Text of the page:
March 20, 2019 10:53 am
Updated: March 20, 2019 11:53 am

Bowman threatens to vote against collecting school taxes for Province

Winnipeg mayor Brian Bowman has a bone to pick with his provincial counterpart over education taxes.

Global News / file
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The city of Winnipeg will pass its 2019 budget Wednesday, but it’s not without some controversy.

The ongoing funding feud between city and province has reared its head once again, this time over the issue of school taxes.

Winnipeg mayor Brian Bowman told 680 CJOB that there are concerns about the province’s reduction in support for education, and that it can also be confusing for residents to pay the city for school taxes, as education is a provincial mandate.

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“Provincial governments have required municipalities, like the city of Winnipeg, to approve at council tax increases and tax rates that are set by another elected body, which are school divisions,” said Bowman.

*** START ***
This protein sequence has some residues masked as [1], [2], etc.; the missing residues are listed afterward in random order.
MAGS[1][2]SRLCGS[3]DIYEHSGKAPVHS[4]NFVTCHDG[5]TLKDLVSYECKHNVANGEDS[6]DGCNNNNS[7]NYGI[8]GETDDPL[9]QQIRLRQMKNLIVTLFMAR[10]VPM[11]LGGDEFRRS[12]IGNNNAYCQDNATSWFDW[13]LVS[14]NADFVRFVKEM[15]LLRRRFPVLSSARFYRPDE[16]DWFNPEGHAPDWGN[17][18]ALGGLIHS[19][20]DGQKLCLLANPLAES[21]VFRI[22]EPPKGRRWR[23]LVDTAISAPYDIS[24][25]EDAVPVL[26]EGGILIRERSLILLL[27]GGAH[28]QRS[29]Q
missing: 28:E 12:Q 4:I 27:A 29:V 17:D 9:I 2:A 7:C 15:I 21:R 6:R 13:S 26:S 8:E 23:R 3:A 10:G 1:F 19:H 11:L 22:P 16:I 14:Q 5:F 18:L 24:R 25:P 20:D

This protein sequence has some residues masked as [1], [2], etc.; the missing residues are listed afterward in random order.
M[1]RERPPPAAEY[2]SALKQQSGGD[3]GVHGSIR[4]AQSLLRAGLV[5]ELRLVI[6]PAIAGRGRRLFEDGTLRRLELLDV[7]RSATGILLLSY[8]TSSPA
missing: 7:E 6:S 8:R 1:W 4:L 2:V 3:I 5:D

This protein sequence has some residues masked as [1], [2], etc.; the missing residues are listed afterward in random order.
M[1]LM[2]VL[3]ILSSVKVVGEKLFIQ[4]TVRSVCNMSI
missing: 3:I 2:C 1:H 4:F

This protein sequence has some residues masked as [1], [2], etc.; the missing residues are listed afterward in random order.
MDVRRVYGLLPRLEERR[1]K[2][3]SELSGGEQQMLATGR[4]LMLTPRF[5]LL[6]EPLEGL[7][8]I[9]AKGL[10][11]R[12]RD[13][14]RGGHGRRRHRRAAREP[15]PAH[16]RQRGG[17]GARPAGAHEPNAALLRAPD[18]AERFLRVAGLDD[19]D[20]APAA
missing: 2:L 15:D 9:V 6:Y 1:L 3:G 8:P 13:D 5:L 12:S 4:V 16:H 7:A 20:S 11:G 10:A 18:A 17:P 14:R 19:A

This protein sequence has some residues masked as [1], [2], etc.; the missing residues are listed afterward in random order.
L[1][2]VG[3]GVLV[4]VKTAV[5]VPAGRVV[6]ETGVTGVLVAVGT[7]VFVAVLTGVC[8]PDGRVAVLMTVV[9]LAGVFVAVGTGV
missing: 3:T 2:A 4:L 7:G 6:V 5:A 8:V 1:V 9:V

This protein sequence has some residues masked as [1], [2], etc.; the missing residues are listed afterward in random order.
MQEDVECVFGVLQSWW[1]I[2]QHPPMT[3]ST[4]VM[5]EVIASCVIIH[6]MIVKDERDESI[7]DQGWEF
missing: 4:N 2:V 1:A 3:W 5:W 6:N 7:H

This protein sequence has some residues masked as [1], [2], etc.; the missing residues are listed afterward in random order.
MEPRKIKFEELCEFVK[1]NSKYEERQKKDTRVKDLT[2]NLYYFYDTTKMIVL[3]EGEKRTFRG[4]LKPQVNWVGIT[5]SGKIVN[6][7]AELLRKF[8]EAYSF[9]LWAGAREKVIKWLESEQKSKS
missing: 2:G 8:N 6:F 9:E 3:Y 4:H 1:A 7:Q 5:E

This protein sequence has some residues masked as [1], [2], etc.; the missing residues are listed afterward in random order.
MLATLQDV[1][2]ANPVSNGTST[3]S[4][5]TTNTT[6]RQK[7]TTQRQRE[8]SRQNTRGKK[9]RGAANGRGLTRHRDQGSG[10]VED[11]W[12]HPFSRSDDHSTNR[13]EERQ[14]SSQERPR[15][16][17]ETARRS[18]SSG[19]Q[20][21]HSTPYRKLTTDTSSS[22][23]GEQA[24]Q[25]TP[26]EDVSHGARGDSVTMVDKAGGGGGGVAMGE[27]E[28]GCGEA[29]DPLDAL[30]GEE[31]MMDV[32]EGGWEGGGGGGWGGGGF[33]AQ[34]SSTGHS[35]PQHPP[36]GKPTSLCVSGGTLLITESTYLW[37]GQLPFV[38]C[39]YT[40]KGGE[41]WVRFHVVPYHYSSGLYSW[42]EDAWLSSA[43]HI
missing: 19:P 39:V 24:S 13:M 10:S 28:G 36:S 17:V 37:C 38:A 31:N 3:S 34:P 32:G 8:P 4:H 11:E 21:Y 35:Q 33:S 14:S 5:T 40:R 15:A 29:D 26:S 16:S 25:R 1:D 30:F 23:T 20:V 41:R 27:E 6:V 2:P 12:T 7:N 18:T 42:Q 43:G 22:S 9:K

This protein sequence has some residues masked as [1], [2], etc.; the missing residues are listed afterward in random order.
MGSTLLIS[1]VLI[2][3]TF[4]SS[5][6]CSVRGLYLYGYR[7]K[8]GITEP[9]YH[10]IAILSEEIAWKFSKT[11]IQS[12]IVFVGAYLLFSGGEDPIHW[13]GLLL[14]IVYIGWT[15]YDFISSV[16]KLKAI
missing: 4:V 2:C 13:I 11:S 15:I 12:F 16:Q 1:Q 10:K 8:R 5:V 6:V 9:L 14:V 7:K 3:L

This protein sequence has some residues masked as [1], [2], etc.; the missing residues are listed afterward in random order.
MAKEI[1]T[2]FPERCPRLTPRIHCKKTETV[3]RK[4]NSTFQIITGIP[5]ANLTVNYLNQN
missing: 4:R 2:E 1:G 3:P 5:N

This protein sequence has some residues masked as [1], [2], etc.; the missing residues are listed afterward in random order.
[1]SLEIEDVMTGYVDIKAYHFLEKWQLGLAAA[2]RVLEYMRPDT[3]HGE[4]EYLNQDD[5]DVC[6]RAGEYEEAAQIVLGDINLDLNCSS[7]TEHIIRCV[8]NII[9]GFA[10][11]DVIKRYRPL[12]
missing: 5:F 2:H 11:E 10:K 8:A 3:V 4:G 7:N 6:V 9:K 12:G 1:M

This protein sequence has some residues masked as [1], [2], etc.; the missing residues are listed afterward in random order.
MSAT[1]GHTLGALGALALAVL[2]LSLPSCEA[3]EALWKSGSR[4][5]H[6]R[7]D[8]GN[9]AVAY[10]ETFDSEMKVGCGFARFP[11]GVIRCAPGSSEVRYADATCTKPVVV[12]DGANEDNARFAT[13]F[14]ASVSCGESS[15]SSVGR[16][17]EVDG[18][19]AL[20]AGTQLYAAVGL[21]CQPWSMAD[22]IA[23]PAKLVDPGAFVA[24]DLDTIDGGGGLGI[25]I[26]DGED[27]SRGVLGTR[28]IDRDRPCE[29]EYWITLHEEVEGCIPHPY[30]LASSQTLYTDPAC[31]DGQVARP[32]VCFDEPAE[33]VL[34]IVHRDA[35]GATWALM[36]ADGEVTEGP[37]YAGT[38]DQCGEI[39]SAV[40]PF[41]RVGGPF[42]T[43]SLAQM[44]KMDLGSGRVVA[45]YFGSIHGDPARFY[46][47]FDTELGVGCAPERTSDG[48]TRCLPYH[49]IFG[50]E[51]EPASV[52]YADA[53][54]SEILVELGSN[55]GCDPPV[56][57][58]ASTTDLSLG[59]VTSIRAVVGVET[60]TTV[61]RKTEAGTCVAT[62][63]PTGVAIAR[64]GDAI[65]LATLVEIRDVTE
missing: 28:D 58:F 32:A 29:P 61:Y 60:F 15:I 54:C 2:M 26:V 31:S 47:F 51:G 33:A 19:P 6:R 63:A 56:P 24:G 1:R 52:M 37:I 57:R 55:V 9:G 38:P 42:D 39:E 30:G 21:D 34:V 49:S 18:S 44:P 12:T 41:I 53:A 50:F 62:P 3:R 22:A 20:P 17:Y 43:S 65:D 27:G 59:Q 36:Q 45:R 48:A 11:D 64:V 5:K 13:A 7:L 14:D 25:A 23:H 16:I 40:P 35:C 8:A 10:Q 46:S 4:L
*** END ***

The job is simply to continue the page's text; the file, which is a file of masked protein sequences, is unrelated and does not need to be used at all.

Bowman said the province needs to change the system, or he’ll vote against collecting those taxes next year.

“The province – while they’re doing this education review right now – they kickstarted this discussion,” he said.

“They’re also dictating to school divisions what their rates should be, and then we’re required to send the bill out, while we’re also, at times, being attacked for property taxes being high.

“The province could get it off the municipal property tax bill, and lower Winnipeg taxpayers’ ultimate bill by about half with the stroke of a pen.”

Bowman said he objects to the being told by the province that he has to vote a certain way on school taxes, and that he’ll encourage his colleagues on council to vote against provincial recommendations if need be.

“Education is a provincial responsibility,” he said.

“We’re democratically elected. We can vote yay or nay on something on the floor. I’m going to vote the way I feel is appropriate for the citizens I serve.”

WATCH: Manitoba premier and Winnipeg mayor spar over budget delay

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